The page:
Mind control is getting smarter by the minute

Pulkit pulkit_sadabahar at yahoo.com
Tue May 4 02:43:17 EST 2004

"Allen L. Barker" <alb at datafilter.com> wrote in message news:<3kjlc.2379$a47.1458 at newsread3.news.atl.earthlink.net>...
> New Scientist
> April 24, 2004
> http://www.newscientist.com/opinion/opinterview.jsp;jsessionid=ANDOEACPJDEJ?id=ns24441
> We hold these freedoms to be self-evident...
> Do you want to block traumatic memories from scarring your mind? Perhaps you
> do, but would you be happy if someone else did it for you? Or how about
> receiving marketing messages beamed directly at you in hypersonic waves?
> Mind control is getting smarter by the minute, says Richard Glen Boire,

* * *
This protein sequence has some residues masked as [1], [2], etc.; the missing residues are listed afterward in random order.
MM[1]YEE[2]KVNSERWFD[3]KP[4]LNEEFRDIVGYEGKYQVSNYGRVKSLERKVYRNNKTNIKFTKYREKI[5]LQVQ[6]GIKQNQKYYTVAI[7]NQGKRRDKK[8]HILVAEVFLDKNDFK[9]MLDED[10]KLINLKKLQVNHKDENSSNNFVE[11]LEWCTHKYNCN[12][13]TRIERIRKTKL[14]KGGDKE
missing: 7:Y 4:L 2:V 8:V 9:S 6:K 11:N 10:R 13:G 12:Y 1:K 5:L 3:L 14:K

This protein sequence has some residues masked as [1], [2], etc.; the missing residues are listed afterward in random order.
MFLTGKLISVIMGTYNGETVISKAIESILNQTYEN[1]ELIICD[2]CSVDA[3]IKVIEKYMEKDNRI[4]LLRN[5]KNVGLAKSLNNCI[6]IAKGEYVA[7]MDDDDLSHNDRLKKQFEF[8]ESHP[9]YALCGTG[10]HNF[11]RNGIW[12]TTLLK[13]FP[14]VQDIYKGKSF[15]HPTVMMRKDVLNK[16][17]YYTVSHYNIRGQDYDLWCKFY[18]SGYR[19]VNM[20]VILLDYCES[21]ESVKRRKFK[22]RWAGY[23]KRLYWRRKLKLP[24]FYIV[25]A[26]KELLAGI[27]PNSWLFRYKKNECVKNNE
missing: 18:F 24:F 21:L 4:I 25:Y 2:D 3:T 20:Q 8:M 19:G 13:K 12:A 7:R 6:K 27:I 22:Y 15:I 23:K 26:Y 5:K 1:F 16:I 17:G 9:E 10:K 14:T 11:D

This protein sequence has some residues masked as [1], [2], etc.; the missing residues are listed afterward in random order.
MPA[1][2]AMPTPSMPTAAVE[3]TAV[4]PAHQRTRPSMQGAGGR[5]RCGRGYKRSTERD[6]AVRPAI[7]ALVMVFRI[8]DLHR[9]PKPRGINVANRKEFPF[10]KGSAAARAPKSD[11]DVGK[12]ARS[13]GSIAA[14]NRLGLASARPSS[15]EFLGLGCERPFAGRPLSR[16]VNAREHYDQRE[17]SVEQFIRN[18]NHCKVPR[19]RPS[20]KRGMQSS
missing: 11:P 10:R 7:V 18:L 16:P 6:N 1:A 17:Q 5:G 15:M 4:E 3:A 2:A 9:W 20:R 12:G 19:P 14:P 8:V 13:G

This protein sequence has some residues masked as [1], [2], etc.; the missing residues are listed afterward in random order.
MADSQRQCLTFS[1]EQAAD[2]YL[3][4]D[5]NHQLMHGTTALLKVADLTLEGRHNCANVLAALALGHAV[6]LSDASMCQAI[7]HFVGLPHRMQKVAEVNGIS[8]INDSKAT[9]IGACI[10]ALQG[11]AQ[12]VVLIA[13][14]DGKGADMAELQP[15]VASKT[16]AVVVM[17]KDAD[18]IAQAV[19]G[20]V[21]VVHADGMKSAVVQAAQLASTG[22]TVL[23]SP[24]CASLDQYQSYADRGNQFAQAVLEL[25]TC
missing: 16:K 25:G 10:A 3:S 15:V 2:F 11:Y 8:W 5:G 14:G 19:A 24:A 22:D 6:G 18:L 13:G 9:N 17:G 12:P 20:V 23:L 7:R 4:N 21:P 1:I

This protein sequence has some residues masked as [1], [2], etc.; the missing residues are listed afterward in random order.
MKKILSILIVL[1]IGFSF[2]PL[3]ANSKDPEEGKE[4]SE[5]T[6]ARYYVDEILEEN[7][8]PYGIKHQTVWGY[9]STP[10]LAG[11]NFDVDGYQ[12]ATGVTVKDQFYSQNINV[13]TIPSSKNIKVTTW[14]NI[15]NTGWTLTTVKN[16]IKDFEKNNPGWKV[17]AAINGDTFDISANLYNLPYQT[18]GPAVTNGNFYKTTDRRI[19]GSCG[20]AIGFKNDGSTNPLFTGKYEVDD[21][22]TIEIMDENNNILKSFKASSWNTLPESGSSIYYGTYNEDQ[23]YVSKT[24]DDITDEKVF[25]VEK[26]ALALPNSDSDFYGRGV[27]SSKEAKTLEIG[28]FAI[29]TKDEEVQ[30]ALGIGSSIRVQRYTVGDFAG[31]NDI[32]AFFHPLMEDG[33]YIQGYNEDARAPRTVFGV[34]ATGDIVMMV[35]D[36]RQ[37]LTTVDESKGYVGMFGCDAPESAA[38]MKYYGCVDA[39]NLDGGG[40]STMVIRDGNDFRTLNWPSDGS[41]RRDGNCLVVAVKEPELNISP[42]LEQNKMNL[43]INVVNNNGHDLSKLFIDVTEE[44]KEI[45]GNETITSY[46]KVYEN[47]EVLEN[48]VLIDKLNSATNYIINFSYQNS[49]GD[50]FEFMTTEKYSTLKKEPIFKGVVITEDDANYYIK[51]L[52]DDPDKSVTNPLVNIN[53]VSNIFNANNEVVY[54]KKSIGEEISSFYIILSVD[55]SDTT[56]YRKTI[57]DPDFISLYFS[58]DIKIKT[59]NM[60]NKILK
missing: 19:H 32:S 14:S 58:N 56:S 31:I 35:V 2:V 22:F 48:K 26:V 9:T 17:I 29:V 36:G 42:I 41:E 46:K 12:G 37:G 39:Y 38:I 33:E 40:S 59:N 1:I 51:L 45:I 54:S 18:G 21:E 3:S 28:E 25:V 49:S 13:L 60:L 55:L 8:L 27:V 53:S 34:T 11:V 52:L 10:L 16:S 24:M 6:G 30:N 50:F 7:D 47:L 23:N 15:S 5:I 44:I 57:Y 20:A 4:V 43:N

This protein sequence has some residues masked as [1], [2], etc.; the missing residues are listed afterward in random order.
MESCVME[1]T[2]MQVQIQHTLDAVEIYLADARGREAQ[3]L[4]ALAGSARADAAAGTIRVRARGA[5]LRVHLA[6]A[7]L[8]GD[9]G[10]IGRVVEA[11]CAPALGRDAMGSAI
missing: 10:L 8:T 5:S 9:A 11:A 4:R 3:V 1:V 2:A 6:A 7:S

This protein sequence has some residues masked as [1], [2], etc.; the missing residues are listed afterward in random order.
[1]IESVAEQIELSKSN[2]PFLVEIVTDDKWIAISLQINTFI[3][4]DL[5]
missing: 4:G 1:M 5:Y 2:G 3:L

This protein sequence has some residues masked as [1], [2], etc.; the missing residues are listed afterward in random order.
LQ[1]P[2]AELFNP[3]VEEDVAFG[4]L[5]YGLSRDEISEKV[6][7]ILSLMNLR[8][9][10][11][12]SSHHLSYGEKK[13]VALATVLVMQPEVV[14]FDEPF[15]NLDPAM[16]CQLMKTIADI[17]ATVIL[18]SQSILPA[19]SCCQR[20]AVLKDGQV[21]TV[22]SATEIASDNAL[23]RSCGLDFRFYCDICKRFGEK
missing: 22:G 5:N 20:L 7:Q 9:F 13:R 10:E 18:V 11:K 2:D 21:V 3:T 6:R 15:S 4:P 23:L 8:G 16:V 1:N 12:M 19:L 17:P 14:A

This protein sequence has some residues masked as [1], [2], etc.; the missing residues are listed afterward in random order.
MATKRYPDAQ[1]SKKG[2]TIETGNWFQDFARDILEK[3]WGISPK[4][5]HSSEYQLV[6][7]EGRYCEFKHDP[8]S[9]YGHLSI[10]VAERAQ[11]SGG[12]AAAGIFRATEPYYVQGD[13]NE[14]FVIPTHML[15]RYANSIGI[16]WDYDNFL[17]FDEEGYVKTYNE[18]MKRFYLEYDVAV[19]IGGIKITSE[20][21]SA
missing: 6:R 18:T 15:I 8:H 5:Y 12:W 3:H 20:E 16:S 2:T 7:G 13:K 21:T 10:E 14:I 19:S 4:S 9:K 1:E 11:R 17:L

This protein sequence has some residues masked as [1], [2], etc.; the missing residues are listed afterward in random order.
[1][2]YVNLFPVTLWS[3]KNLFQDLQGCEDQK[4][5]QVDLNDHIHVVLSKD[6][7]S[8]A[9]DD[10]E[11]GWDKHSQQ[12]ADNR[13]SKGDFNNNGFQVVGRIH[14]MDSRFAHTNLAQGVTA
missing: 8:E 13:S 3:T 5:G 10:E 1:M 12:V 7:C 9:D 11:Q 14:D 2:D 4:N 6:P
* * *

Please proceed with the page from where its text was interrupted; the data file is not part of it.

> co-founder of the Center for Cognitive Liberty and Ethics in California.
> And, as he told Liz Else, we ain't seen nothing yet...

Sounds very interesting. But yes, a lot of ethical issues are
involved. However, some questions come to my mind. Firstly, if a drug
blocks traumatic memories, won't it also have an effect on other
memories as well. Secondly, using the recall method and concluding
that traumatic memories are reduced may not help in the long run. It
is well known that traumatic memories even if they are not recalled
and out of our conscious awareness and make an individual's life hell.
They can have negative somatic and experiential effects on an
individual. Thirdly, concentrating on symptoms alone can also leave
one astray. Symptoms are always an expression of underlying
disturbances and thus they are not a very good means for ascertaining
the validity of any method.

Pulkit Sharma
Postgraduate student, Department of Psychology
University of Delhi, India.

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